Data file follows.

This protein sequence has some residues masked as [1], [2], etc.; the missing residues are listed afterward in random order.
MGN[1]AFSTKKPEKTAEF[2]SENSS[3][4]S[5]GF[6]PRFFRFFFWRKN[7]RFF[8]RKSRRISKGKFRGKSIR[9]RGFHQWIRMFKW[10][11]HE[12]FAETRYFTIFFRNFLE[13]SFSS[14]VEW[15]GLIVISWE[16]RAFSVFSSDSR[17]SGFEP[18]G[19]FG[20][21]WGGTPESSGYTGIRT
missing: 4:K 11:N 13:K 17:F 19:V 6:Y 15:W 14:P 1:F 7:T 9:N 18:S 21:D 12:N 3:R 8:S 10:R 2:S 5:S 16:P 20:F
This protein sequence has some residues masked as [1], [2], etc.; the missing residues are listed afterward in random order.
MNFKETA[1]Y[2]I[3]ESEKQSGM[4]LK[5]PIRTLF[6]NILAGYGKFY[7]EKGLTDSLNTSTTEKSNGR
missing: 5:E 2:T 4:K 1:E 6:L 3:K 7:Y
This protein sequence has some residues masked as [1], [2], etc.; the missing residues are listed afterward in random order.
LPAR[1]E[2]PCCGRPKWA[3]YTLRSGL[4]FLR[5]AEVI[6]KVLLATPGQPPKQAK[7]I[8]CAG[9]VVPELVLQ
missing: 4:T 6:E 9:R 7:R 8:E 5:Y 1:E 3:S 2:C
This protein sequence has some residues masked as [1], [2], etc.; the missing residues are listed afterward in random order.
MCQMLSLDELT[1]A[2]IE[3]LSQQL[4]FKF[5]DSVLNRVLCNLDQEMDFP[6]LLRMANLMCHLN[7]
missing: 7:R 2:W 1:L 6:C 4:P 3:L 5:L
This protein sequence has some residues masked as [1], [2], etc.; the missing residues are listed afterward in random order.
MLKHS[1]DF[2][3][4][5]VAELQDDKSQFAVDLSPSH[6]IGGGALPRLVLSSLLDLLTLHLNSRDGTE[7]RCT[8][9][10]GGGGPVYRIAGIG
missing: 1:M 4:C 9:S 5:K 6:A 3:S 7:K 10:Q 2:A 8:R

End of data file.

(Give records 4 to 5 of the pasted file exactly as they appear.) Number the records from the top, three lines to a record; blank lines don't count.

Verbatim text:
This protein sequence has some residues masked as [1], [2], etc.; the missing residues are listed afterward in random order.
MCQMLSLDELT[1]A[2]IE[3]LSQQL[4]FKF[5]DSVLNRVLCNLDQEMDFP[6]LLRMANLMCHLN[7]
missing: 7:R 2:W 1:L 6:C 4:P 3:L 5:L
This protein sequence has some residues masked as [1], [2], etc.; the missing residues are listed afterward in random order.
MLKHS[1]DF[2][3][4][5]VAELQDDKSQFAVDLSPSH[6]IGGGALPRLVLSSLLDLLTLHLNSRDGTE[7]RCT[8][9][10]GGGGPVYRIAGIG
missing: 1:M 4:C 9:S 5:K 6:A 3:S 7:K 10:Q 2:A 8:R